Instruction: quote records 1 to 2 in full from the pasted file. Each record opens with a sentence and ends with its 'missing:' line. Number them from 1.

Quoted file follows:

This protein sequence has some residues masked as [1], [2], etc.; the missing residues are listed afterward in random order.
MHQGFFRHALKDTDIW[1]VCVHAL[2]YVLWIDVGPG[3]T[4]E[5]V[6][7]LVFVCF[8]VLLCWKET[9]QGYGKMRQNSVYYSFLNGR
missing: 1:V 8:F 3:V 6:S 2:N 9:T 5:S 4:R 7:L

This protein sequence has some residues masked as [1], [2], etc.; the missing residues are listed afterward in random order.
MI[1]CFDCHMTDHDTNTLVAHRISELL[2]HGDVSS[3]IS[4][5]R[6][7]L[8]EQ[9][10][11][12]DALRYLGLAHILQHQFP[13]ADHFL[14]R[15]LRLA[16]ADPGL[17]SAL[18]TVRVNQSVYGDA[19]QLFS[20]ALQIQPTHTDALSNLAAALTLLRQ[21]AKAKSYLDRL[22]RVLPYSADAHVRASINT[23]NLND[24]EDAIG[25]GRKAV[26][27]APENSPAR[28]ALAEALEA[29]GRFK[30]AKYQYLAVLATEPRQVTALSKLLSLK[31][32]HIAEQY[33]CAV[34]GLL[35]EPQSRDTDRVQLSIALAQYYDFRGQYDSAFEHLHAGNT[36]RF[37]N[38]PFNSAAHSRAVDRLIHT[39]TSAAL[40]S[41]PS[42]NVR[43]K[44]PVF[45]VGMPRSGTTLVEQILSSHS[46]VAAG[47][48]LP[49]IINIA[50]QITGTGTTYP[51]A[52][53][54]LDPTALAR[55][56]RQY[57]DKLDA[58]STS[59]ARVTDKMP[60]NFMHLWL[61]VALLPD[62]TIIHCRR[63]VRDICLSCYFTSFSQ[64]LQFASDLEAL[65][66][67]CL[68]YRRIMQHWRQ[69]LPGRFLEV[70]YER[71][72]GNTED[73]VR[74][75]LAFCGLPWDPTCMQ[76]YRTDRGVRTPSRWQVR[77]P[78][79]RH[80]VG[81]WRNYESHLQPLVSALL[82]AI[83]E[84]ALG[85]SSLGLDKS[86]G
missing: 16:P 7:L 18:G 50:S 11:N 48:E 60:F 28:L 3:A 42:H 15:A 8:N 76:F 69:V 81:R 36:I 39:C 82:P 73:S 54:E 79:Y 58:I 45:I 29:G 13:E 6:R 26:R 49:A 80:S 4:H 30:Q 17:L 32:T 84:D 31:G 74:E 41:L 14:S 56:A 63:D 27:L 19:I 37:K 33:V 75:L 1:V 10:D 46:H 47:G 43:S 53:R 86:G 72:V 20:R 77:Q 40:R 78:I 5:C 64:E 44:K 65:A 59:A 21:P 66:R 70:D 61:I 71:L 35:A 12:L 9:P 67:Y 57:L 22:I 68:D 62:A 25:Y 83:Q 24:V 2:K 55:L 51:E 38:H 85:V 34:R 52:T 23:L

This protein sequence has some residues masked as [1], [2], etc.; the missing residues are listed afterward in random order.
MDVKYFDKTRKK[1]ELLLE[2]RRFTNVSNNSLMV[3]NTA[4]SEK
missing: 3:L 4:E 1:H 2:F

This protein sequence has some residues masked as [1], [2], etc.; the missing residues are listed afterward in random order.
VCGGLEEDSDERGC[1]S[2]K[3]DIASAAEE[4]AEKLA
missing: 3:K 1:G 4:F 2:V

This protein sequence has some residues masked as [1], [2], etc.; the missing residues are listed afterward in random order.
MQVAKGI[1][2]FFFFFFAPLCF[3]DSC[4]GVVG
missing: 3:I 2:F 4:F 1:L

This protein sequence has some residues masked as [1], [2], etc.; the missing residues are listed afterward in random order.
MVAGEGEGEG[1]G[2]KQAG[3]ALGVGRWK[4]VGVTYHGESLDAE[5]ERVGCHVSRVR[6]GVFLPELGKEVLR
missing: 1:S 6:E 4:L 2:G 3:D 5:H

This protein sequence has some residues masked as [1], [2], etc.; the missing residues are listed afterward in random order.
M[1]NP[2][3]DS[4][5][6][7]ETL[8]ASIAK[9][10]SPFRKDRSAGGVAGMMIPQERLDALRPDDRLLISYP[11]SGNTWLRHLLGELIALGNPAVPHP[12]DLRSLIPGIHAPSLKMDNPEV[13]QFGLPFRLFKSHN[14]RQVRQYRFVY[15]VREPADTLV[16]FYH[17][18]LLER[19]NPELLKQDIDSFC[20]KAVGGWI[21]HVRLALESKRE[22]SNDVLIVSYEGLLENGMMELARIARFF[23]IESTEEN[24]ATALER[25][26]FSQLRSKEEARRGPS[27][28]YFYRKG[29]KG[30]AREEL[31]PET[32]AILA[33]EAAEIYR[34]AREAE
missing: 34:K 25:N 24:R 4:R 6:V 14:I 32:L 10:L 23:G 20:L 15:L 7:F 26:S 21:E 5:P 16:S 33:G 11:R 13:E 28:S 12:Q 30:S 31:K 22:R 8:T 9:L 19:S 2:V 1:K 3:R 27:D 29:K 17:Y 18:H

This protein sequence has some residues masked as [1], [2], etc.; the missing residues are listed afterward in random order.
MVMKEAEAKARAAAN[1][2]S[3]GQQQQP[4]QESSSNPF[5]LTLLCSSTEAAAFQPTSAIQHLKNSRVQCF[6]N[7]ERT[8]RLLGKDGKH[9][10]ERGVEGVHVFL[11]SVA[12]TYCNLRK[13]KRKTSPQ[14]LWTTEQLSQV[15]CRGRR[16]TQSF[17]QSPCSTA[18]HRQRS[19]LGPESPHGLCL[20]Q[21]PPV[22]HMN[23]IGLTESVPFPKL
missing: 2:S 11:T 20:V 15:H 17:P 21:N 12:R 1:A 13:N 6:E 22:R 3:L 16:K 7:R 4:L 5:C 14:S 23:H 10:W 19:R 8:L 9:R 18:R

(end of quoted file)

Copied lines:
This protein sequence has some residues masked as [1], [2], etc.; the missing residues are listed afterward in random order.
MHQGFFRHALKDTDIW[1]VCVHAL[2]YVLWIDVGPG[3]T[4]E[5]V[6][7]LVFVCF[8]VLLCWKET[9]QGYGKMRQNSVYYSFLNGR
missing: 1:V 8:F 3:V 6:S 2:N 9:T 5:S 4:R 7:L

This protein sequence has some residues masked as [1], [2], etc.; the missing residues are listed afterward in random order.
MI[1]CFDCHMTDHDTNTLVAHRISELL[2]HGDVSS[3]IS[4][5]R[6][7]L[8]EQ[9][10][11][12]DALRYLGLAHILQHQFP[13]ADHFL[14]R[15]LRLA[16]ADPGL[17]SAL[18]TVRVNQSVYGDA[19]QLFS[20]ALQIQPTHTDALSNLAAALTLLRQ[21]AKAKSYLDRL[22]RVLPYSADAHVRASINT[23]NLND[24]EDAIG[25]GRKAV[26][27]APENSPAR[28]ALAEALEA[29]GRFK[30]AKYQYLAVLATEPRQVTALSKLLSLK[31][32]HIAEQY[33]CAV[34]GLL[35]EPQSRDTDRVQLSIALAQYYDFRGQYDSAFEHLHAGNT[36]RF[37]N[38]PFNSAAHSRAVDRLIHT[39]TSAAL[40]S[41]PS[42]NVR[43]K[44]PVF[45]VGMPRSGTTLVEQILSSHS[46]VAAG[47][48]LP[49]IINIA[50]QITGTGTTYP[51]A[52][53][54]LDPTALAR[55][56]RQY[57]DKLDA[58]STS[59]ARVTDKMP[60]NFMHLWL[61]VALLPD[62]TIIHCRR[63]VRDICLSCYFTSFSQ[64]LQFASDLEAL[65][66][67]CL[68]YRRIMQHWRQ[69]LPGRFLEV[70]YER[71][72]GNTED[73]VR[74][75]LAFCGLPWDPTCMQ[76]YRTDRGVRTPSRWQVR[77]P[78][79]RH[80]VG[81]WRNYESHLQPLVSALL[82]AI[83]E[84]ALG[85]SSLGLDKS[86]G
missing: 16:P 7:L 18:G 50:S 11:N 48:E 60:F 28:L 3:A 42:H 15:A 8:N 76:F 69:V 81:R 36:I 39:C 82:P 73:S 54:E 79:Y 58:I 45:I 29:G 13:E 6:R 26:R 49:A 80:S 4:H 30:Q 17:L 32:T 84:D 31:G 74:E 41:L 14:S 56:A 63:D 27:L 19:I 37:K 33:V 75:L 1:V 10:D 46:H 47:G 43:S 53:R 86:G 72:V 20:R 77:Q 40:R 78:I 5:C 64:E 44:K 65:A 59:A 21:P 66:R 70:D 61:I 71:L 35:A 12:L 9:P 67:Y 57:L 22:I 68:D 62:A 25:Y 83:Q 24:V 2:K 55:L 51:E 38:H 85:V 34:R 52:T 23:L